donnee can take part of principal for specific reason: health; education; support, and 2) Authority to withdraw in trust: each year 5K or 5%, whichever is greater; c) Special is not taxed. 7. Creation: a) intend to give discretionary power to donnee, b) donne must have option to appoint, and c) don’t have to use expres langunage. 8. Release of Power: if donne doesn’t want can release. Once released the taker in default will take. - Residuary clause release: can only use if expressly state you are releasing. Majority. Minority = general and specific can be exercised through residuary. 9. Ineffective Exercise of Power: Rule: if fail to exercise, takers in default take, if none then goes back to donor’s estate. Exceptions: - Defined Class: special power - if no takers in default and objects are of a defined class, property can pass to objects. Policy = donor’s intent. Loring: special power, no default takers and donnee failed to exercise as to principal. Goes to class. - Allocation doctrine: when special power donnee’s property and appointive property are combined, court will allocate to effect power - Capture Doctrine: when general donnee manifests intent to assume control for all purposes, property goes to donnee and she is taxed. FUTURE INTERESTS Possessory Estates: FSA: O retains nothing LE: O retains reversion. FS Defeasibles: a) FSDet.: so long as, while, during, until – O retains poss. of reverter (automatic); b) FSSCS: provided that, on condition, but if – O retains right of reentry (not automatic); and c) FSSEI: 3rd party retains possibilty of reverter. Fee Tail: “heirs of my body” Future Interests: 1. In Grantor: a) reversion - all but FSA and V. Remainder; b) Poss. of reverter - FSDet., and c) Right of Reentry - FSSCS. 2. Vested Rem. - Two Elements: a) ascertained, and b) no conditions precedent. - Ind. Vested: can’t be taken. - Vested Subj. to Open: a) one ascertainable, and b) parent alive. - Subj. to Complete Divestment/EL: a) condition subsequent, and b) followed by EL. 3. Contingent Rem: precedent cond. - Lapses: springing EI from O’s reversion. - Followed by Alt. Cont. Rem. And not EI. 4. Executory Interest: follows a vested remainder subj. to complete divesment or O’s reversion. - Cuts short; never follows LE. - Springing: cuts off grantor’s int. - Shifting: from prev. poss. estate. Acceleratoinv. Disclaimer: Acceleration: accellerate to next possesser upon renunciation. CL and KS: treat disclaimer as if predeceased and shall accellerate to next taker. If disclaimer has no issue then unborn issue are cut off from accelleration. Gilbert. Policy: Preference for Vested Interests. Remainders and Taxes: Rule: if transferrable, then taxable to remainderman’s estate. - Even if die before possession. - Policy: Present property inerest. - Spendthrift: can avoid tax if add. Survival: 1. Rule: for ind. gifts (not class), there is no requirement that remaindermen live. Just goes to RM’s estate – taxable because transferrable. 2. Exception: T can create survival requirement in language – contingent 3. Revocable Trust = Vested Rem. Subject to divestment. - Vests at time of creation. First National: revocable IV, which omitted some heirs. Heirs claimed that parents interests were vested so should inherit. Counter was revocable so not vested. H – vested at creation but subject to divestment. Policy: favor vested interests, and no survivor requirement. 4. Irrevocable Trust = Vested Remainder (possibly subj. to open). 5. Life Ten. is also Remainderman: Security Trust: Left income and remainder to same. H – Vested at T’s death and not Life Tenant’s. 6. Mult-Generational Gifts: implied survival requirement (issue or heirs.) 7. Who is the Qualifying life: “to dean for life then to bob but if top student predeceases…” Generally have to survive until right to possession. 8. Rule in Clobberies: overrides survival requirement: a) to A at age 21 with interest – no survival; b) to A at 20 – survival required; and c) to be paid or payable at age… - no survival. CLASS GIFTS 1. Ambiguity – grantor’s intent: language and surrounding circumstances (extrinsic). Dewire: look at circumstances, under language would have waited 21 years before possession. Must have intended to take as each dies off. Also, would have violated RAP. Policy: intend class to be flexible and want benes to benefit. 2. General Rule: if class member dies treat like JTRS. Taking by Representation 1. KS: Eng/Strict/Pure/Classic: split at first level of issue even if dead. 2. American/Modern: split at first level where at least one living. 3. Percapita @ each Generation: split at first level of survivor but split remainder equally among next. Adopted Children 1. Minary: adopted adult wife to make wife an heir. But Language of T said to “my heirs” not the “heirs of my child.” H – adopted wife can inherit from H but not through H because thwarts grantor’s intent. KS: adult adoptee can be included in class gift. Courts are split. Step Children: not included in Class gifts – children. NonMarital Children: children usually includes. Half Bloods: states are split. Class Closing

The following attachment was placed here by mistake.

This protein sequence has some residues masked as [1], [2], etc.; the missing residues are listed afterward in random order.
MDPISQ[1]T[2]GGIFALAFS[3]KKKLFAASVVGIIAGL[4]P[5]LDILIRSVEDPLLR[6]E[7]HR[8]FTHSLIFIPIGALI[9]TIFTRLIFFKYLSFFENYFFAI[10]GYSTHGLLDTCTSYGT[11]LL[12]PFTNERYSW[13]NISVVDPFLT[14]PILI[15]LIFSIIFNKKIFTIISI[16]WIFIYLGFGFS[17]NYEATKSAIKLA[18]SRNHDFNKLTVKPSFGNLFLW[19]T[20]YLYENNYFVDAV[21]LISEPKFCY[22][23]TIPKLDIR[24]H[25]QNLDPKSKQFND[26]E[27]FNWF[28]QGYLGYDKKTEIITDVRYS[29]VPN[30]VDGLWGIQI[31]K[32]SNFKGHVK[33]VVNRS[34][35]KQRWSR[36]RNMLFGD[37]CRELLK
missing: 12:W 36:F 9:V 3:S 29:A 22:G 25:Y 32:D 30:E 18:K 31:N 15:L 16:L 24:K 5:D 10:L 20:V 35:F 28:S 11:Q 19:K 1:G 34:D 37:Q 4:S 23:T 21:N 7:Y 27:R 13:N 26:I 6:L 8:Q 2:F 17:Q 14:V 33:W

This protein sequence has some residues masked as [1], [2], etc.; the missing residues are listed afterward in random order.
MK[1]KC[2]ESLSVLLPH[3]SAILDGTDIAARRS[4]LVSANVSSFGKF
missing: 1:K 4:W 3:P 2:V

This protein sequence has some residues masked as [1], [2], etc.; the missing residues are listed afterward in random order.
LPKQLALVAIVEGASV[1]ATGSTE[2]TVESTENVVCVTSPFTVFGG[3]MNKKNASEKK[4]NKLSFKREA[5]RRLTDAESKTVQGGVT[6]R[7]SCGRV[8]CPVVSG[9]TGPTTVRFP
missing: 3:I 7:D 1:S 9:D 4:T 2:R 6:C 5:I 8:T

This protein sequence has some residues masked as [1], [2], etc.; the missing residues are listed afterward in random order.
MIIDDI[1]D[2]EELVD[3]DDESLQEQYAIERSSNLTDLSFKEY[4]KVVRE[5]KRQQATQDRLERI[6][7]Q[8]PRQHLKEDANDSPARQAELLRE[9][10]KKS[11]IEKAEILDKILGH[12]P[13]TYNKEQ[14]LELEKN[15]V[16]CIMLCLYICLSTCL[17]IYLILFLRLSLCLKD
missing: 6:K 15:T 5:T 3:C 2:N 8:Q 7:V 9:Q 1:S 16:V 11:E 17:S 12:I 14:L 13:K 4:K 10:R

1. Heirs - General Rule: class closes at T’s death, except when heir holds LE, then heirs determined at end of LE. No double dipping. 2. Steps for Determining: a) Is a member of class born when irrevocable? No (contingent) - Physiological: not physically possible to have more kids (dead). Yes – look at facts: if dead use physio. b) VRSO or Springing EI, use convenience (once first member has right to possession). RAP 1. Rule: Interest must vest or not vest w/in life in being + 21 years. 2. KS: follows CL or a 90 year wait and see. 3. Rule only applies to irrevocable. 4. Future Interests: - LE Vested Subject to Open. - Contingent LE - Contingent Remainder (no comma) - VRSO 5. Process: a) classify gifts; b) validating lives; and c) vests w/in perp. period. 6. Unborn Widow: always contingent, and can’t be a validating life. 7. Slothful Executor: gifts explicitly conditioned on distribution violate RAP. Class Gifts and RAP 1. All or Nothing Rule: a) Class must close w/in perp; and b) Contingency is met w/in perp. 2. Exceptions to All or Nothing: Subclasses: allows you to examine subclasses independently. 1) Intent of Grantor to create – language. 2) No., size, and share is fixed w/in RAP. 3) Unascertained members won’t qualify but won’t taint. Cramer. 4) Issue: when multigenerational and A is still alive. Specific Sums: each receiver is treated like ind. rather then class. 1) Immediate Gifts: class closes at T’s death (if at least one alive then use R. of convenience if noone alive gift fails.) 2) LE: class closes at end of LE. 3) Postponed but no LE: if one alive then closes w/ R.Convenience. If noone alive then gift fails. 4) Policy: specific shows T’s intent. Avoiding RAP Problems: 1. Draft automatic termination. 2. Statute: wait and see for 90 yrs.** TRANSFER TAX 1. Unified Gift and Estate Tax: federal tax on the transfer of $. 2. Policy ads: equalize wealth; inheritance – power, estate tax encourages charitable gifts. 3. Dis ads: pseudo rich feel the impact much more then super rich; inheritance – take care of kids and worked hard and keep mine. 4. Inheritance Tax – State tax on receiver. 5. Estate – tax on the lump. 6. Gifts – Exclusions: a) 11K per person per year w/out tax. Policy – IRS doesn’t want to track down or dissuade gifts. Exceptions to 11K cap: - Med. And Tuition: pay directly. - Qualified State Tuition Plans – put annual amount into state mutual fund for up to 5 years. b) Elements: - Present property interest: no FI Exception: 1) unless you are a minor (income + principle by age 21), 2) Uniform Transfers to Minors – exception to present interest: custodian rather then trustee (21), and 3) Crummey Trusts. - Donor must part with dominion and control. c) Advantage: lifetime nontaxable gifts are excluded from estate tax at death. d) Tally up taxable gifts and pay in estate tax but: e) Unified Credit Exemption: lifetime exclusion – changes each year. Crummey Trusts: window is sufficient to be considered present interest if: 1) Bene has present right to withdraw (window for 11K – 3 days too short, 30 = ok). 2) Bene has notice of right to withdraw. Marital Deductions 1. Gifts between spouses are not taxed. 2. Law considers one unit. 3. Can transfer during life or at death. Will be taxed at death for surviving spouse. 4. Exception – Terminable (not FS) interests unless qualified (QTIP). 5. QTIP: give all income annually for lifetime. Allows D to say who gets remainder – dead hand control. Charitable Deductions 1. Deductable at life and death. 2. Remainder to charity. Arguments: Grantor = Trustee: 1. Revocable – just a will.; 2. Revocable – merger doctrine. 3. Intent to be trustee. 4. Transfer Grantor = Beneficiary 1. Merger doctrine. Realty + No Writing: 1. Fraud – constructive trust. 2. Secret Trust.